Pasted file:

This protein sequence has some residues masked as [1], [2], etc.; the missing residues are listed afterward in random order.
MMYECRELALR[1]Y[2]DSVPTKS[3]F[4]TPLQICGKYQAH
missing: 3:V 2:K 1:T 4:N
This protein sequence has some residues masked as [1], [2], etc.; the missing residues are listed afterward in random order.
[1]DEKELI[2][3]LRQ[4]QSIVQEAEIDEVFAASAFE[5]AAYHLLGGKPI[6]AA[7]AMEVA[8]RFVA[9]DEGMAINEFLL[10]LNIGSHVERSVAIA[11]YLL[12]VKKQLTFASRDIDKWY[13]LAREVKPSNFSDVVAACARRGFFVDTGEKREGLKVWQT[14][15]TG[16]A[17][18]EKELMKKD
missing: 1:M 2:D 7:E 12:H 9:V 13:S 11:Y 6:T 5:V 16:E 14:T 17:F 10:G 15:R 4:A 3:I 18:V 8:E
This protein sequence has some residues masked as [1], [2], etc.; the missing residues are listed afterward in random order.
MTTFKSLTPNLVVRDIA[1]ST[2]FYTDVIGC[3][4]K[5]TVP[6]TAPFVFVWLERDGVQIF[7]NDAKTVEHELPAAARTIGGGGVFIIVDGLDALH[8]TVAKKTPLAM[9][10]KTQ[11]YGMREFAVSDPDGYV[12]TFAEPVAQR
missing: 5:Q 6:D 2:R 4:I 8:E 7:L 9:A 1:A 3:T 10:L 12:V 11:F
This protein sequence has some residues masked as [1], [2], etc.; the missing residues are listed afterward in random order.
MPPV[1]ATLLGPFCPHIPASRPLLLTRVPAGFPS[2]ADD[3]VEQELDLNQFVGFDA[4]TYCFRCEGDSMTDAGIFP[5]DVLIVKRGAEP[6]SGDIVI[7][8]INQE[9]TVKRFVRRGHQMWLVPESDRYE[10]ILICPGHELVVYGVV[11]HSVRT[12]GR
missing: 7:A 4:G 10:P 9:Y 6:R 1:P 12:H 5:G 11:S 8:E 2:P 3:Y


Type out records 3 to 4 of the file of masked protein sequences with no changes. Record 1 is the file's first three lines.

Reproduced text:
This protein sequence has some residues masked as [1], [2], etc.; the missing residues are listed afterward in random order.
MTTFKSLTPNLVVRDIA[1]ST[2]FYTDVIGC[3][4]K[5]TVP[6]TAPFVFVWLERDGVQIF[7]NDAKTVEHELPAAARTIGGGGVFIIVDGLDALH[8]TVAKKTPLAM[9][10]KTQ[11]YGMREFAVSDPDGYV[12]TFAEPVAQR
missing: 5:Q 6:D 2:R 4:I 8:E 7:L 9:A 1:A 3:T 10:L 12:V 11:F
This protein sequence has some residues masked as [1], [2], etc.; the missing residues are listed afterward in random order.
MPPV[1]ATLLGPFCPHIPASRPLLLTRVPAGFPS[2]ADD[3]VEQELDLNQFVGFDA[4]TYCFRCEGDSMTDAGIFP[5]DVLIVKRGAEP[6]SGDIVI[7][8]INQE[9]TVKRFVRRGHQMWLVPESDRYE[10]ILICPGHELVVYGVV[11]HSVRT[12]GR
missing: 7:A 4:G 10:P 9:Y 6:R 1:P 12:H 5:G 11:S 8:E 2:P 3:Y